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Beneath the Glossy Veneer of US Equity Markets

Stephen Innes
Appearances can be deceiving, while the devil is always in the detail.

When it comes to low-grade GDP prints, Friday’s US Q1 report was mediocre at best. On the surface, the 3.2% GDP print was far better than the expected, but don’t pop the champagne corks just yet as beneath the hood, and a glossy veneer of US equity markets sits the sputtering US economic engine running low on gas  as personal consumption slowed dramatically while the GDP deflator showed even weaker inflation pressures than expected.

But at the end of a hectic week for earnings reports, investors are left scrutinizing the good with the bad and despite nascent signs of GDP growth braking over the next 12 months as fiscal stimulus updraft fades, US stocks closed at record highs supported by an increased likelihood of an indefinite Fed pause.

While employment and US growth data are very passable, however, it is the feeble inflation prints which suggest a Fed policy which could move in any which way but higher.

I think everyone agrees that we are getting much better than expected Q1 earning beats after over 50% of the market cap has announced, but with S&P positioning getting overly extended, from a pure gut instinct perspective, much to my quants chagrin, I’m getting a tad nervous.

We have flipped from a state where it is a stock rally no one wants to take part into a frenzied paced splurge where hedge funds and investors alike continue to chase markets like greyhounds to the mechanical rabbit.

While this could be more of a function that many funds had remained seriously underinvested and that April equity inflow was an exposure normalization function, it doesn’t alleviate the fact that this market is bordering on recklessly bullish as early warning signals about the flagging state of the US economy are gradually sounding off.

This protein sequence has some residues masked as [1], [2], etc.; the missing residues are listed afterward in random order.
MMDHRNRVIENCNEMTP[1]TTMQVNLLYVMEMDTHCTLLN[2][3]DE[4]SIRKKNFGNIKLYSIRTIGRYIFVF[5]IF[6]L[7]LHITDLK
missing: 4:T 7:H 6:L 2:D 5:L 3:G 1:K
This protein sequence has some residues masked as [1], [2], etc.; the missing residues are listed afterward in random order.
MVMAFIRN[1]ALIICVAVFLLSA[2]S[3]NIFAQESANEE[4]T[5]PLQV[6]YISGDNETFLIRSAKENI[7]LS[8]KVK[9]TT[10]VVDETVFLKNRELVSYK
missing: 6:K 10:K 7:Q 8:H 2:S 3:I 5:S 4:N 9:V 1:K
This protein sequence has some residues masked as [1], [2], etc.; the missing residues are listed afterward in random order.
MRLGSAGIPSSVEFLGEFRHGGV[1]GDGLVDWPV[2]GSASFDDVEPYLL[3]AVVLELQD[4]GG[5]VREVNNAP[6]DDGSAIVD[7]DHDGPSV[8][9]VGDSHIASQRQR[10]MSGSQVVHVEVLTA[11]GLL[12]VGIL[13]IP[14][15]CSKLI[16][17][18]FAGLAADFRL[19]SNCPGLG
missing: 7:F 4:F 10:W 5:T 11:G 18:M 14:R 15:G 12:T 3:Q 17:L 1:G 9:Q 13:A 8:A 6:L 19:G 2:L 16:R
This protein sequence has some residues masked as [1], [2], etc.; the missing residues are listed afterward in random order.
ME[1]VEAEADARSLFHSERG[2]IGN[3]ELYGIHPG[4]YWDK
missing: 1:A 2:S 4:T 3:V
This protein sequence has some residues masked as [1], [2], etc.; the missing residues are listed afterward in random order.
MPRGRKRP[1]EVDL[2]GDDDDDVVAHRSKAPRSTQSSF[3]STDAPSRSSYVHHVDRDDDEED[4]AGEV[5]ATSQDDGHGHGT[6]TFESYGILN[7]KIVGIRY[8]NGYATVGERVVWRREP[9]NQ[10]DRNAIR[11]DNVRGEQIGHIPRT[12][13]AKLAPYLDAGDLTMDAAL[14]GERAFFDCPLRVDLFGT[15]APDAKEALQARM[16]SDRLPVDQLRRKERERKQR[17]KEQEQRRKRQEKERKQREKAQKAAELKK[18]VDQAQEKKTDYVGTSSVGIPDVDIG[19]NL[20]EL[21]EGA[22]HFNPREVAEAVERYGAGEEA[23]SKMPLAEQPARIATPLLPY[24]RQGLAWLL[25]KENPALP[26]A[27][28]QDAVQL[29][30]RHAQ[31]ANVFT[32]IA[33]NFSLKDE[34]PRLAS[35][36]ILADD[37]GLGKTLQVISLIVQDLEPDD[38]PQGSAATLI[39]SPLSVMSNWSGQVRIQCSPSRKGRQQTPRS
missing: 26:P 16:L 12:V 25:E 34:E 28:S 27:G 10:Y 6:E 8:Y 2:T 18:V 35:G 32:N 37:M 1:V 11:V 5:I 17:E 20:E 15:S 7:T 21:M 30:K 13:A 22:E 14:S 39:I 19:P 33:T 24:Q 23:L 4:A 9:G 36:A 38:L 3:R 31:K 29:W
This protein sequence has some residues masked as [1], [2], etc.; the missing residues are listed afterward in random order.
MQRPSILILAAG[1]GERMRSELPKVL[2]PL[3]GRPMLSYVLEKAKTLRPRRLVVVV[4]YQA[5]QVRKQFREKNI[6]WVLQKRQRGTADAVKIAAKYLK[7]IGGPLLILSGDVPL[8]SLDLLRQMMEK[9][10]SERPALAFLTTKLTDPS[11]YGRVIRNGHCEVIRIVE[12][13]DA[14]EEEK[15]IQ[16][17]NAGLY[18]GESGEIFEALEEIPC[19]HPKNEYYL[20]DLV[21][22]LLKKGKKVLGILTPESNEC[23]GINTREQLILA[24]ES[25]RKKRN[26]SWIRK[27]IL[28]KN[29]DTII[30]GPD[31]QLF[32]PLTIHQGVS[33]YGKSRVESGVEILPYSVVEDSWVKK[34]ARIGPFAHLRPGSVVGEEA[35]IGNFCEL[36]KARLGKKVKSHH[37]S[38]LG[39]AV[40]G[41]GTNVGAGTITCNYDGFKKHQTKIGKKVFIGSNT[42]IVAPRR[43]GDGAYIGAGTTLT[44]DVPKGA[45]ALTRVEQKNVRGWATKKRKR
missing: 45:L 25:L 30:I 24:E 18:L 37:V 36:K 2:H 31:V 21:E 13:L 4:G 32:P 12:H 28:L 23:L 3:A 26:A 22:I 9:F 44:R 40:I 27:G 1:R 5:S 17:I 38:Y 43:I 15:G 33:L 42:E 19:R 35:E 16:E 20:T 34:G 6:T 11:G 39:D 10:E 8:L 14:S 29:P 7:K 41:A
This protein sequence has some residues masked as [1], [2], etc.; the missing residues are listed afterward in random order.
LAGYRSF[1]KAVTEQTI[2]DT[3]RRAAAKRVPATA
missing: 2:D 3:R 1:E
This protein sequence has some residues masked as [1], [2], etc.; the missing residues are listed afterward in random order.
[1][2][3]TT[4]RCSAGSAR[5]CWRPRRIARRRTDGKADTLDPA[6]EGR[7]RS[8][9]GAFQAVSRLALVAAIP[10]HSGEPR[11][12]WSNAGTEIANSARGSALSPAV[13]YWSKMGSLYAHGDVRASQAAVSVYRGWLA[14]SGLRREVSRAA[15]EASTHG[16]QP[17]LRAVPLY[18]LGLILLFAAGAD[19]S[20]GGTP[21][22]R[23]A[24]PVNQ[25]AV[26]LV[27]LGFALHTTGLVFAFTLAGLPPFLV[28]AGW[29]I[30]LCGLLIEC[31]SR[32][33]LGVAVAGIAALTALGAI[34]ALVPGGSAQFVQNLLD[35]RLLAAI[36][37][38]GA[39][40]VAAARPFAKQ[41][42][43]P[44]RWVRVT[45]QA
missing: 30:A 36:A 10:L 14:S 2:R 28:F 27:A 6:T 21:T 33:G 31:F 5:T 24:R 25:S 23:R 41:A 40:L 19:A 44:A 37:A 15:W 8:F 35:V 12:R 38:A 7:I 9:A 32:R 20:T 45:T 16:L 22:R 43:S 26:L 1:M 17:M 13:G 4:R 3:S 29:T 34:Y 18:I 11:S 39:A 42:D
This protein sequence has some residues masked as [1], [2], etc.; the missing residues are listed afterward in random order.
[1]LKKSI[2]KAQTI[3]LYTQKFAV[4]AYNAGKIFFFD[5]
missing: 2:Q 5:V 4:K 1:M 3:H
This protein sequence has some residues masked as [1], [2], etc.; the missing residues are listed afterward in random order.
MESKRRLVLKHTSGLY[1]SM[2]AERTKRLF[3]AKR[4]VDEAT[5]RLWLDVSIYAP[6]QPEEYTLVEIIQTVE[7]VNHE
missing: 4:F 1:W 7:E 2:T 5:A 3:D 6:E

Oil markets

When Trump Tweets, Oil markets take note.

Oil markets are not receptive to surprises or uncertainty, and there was certainly enough of that flying around on Friday when oil futures suffered the most significant drop in two months after Trump pledged to put pressure on OPEC and drive oil prices lower.

However, before the Trump twitter tirade, the rally was showing signs of fizzling out after reports surfaced that there were ample supplies at hand to replace the Russian contaminated oil, a catalyst that pushed Brent +$75 this week. While the gradual recognition that OPEC has more than enough spare capacity to offset all but the most severe of scenarios from the loss of Iran barrels was starting to take hold. Which of course continued to dampen sentiment.

But indeed, it was the Presidents tweet suggesting he “called OPEC” insisting the cartel push prices lower that toppled a  top-heavy positioned market and triggering a massive long liquidation squeeze heading into the weekend. Regardless of whether he spoke to OPEC or not the President sure does have a weird way of catching Oil markets completely wrong-footed for his self-serving policy agenda.